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Friday, September 14, 2018

Navigating by the Stars and Steadying the Ship Speed

I have a new article over at The Bridge where I piggyback off of Jay Powell's recent speech about the challenges of the Fed 'navigating' by the stars of  r*, u*, and y*. His concern is how to use them when they seem to be moving a lot:
Navigating by the stars can sound straightforward. Guiding policy by the stars in practice, however, has been quite challenging of late because our best assessments of the location of the stars have been changing significantly… the FOMC has been navigating between the shoals of overheating and premature tightening with only a hazy view of what seem to be shifting navigational guides.
Here is a chart I made for the piece that did not make the final cut. It shows the changing range of FOMC estimates for u* and the actual unemployment rate (u). I also added some red-lettered commentary on the chart to highlight the varying levels of FOMC concern about the gap between u and u*:


Okay, so what is the FOMC to do with all the uncertainty surrounding the navigating stars? I recommend in the article that the Fed cross check their navigational indicators by looking at nominal GDP (NGDP) relative to a benchmark growth path for it.  This growth path can roughly be thought of as the neutral level of NGDP and I show how to construct two versions of it in a recent note: a sticky forecast NGDP level and a full-employment NGDP level as seen below:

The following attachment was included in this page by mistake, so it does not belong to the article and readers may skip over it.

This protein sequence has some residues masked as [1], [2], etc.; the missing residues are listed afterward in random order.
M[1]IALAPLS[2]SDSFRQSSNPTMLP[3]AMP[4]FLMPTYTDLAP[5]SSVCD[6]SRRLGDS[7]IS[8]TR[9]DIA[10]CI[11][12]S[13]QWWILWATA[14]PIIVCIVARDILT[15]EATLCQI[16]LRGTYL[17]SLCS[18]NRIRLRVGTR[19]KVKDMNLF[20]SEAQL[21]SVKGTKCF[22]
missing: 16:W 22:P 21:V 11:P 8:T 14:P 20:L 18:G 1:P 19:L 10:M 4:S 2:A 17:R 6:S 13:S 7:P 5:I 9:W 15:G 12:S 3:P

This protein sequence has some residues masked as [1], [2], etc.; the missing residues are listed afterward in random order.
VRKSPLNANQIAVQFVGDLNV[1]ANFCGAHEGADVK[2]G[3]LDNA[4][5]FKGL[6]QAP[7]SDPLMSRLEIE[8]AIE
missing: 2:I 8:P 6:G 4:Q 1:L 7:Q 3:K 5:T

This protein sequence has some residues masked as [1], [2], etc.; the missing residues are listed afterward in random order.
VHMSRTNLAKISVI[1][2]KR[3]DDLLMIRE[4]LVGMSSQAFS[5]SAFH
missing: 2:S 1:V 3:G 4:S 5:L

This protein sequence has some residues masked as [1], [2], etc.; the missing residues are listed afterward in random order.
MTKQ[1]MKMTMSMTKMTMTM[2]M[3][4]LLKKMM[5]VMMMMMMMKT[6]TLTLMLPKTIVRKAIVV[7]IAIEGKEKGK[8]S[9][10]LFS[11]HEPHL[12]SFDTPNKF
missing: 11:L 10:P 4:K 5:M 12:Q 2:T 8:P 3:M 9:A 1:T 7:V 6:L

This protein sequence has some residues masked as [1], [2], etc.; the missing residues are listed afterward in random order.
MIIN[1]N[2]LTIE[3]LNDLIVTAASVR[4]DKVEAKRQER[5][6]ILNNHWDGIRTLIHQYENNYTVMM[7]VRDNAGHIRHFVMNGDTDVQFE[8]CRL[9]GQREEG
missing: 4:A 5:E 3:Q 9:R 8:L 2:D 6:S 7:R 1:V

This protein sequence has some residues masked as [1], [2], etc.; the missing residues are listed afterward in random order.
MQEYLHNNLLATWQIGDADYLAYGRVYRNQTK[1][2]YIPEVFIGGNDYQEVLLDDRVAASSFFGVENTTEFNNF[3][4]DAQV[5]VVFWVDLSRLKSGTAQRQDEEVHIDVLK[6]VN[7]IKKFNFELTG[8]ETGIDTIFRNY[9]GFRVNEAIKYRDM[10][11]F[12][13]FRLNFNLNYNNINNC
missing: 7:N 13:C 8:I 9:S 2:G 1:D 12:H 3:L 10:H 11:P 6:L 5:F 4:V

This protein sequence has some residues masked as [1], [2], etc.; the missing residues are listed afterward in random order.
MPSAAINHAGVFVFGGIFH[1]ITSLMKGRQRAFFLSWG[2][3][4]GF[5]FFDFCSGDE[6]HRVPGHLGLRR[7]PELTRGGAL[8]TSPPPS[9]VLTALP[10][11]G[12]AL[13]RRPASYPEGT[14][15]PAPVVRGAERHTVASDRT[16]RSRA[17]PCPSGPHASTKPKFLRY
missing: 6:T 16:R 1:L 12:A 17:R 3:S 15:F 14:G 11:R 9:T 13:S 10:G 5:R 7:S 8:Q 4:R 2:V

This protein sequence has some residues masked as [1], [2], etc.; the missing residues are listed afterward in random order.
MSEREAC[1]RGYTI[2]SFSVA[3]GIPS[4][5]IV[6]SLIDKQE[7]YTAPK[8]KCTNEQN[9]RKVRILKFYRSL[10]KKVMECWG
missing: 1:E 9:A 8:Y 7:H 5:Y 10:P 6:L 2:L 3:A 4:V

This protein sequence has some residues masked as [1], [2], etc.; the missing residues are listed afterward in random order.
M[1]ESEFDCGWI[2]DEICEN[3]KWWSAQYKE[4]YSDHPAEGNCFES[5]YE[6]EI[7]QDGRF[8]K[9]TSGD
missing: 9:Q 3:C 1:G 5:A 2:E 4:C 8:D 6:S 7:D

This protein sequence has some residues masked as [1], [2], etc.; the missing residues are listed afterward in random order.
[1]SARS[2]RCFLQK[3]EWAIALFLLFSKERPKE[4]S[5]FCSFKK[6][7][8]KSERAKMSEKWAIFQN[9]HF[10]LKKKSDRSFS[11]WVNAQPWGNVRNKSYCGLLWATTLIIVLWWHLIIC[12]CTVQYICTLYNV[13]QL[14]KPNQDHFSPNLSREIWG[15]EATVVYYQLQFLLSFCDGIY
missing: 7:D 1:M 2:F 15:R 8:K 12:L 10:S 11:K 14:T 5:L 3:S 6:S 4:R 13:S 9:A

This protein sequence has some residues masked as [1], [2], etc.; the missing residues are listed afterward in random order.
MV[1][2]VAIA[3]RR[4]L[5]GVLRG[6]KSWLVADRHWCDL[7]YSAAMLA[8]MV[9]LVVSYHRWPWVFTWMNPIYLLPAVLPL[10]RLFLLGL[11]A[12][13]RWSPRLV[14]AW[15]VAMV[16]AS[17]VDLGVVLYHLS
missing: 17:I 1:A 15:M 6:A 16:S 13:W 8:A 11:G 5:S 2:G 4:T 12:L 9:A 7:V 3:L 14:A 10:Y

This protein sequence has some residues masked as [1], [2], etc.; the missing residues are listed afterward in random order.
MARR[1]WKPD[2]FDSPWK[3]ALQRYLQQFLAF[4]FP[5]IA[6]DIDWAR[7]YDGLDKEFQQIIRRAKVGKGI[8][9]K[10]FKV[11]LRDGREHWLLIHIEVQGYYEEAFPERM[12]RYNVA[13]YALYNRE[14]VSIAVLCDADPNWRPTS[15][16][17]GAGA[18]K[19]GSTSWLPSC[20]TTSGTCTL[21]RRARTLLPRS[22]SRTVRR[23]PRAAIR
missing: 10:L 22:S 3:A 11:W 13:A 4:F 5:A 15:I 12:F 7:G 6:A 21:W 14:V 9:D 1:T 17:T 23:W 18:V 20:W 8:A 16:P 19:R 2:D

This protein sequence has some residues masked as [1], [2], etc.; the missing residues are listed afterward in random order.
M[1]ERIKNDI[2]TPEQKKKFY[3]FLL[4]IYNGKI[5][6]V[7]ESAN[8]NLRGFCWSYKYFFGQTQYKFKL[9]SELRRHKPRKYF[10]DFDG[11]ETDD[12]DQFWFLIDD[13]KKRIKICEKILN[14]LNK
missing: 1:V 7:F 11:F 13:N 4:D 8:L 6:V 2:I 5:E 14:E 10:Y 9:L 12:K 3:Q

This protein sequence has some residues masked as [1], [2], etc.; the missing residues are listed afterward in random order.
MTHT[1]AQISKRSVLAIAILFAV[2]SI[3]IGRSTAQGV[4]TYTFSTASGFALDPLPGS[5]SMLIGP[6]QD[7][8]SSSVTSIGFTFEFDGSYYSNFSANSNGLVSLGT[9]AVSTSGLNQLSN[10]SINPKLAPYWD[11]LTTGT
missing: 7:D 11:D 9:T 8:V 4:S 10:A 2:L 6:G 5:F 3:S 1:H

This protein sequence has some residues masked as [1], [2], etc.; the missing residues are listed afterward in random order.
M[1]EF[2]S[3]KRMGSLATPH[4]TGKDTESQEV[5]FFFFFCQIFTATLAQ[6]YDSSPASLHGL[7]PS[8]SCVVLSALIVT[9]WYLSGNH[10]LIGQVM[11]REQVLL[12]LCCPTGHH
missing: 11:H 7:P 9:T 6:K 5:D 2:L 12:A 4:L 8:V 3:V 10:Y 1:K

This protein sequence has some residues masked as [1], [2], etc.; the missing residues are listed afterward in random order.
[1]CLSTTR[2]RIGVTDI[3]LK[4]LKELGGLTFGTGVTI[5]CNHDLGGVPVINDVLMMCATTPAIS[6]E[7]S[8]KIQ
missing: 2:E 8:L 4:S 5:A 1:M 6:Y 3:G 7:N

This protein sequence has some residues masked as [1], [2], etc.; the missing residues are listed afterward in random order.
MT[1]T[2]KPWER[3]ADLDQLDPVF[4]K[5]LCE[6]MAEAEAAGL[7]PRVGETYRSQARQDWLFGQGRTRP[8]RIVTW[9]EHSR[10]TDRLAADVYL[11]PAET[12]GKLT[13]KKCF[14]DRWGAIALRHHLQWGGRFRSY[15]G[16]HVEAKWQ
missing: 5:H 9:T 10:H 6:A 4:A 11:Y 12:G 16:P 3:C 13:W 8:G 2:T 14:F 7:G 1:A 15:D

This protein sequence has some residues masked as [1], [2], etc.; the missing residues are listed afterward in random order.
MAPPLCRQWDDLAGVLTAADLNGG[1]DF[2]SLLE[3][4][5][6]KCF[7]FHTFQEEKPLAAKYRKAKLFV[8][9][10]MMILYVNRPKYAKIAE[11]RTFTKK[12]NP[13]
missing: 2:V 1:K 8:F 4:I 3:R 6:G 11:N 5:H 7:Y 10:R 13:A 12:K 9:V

Taking percent deviations of these growth paths from the actual NGDP level gives us the following Nominal GDP gaps:


Going back to Fed Chair Powell's ship navigation analogy, looking at the NGDP gap is akin to monitoring the speed of the ship. If the NGDP gap is zero, then the ship is maintaining a steady and appropriate speed. According to the chart above, the ship is either a bit too slow per the sticky forecast measure or just about right with the full-employment measure. My preferred measure is the sticky forecast NGDP gap, so if I were Chair Powell I would currently err on the side of fewer rate hikes than more.

The main point of my note is to show how one can use NGDP as a practical way to cross check standard monetary policy indicators. I provide some other measures in the note such as a NGDP-based Taylor rule that does not rely on any of the navigational stars. I also show how a McCallum rule (which also is based on NGDP) can still be used if the monetary base is properly measured. 

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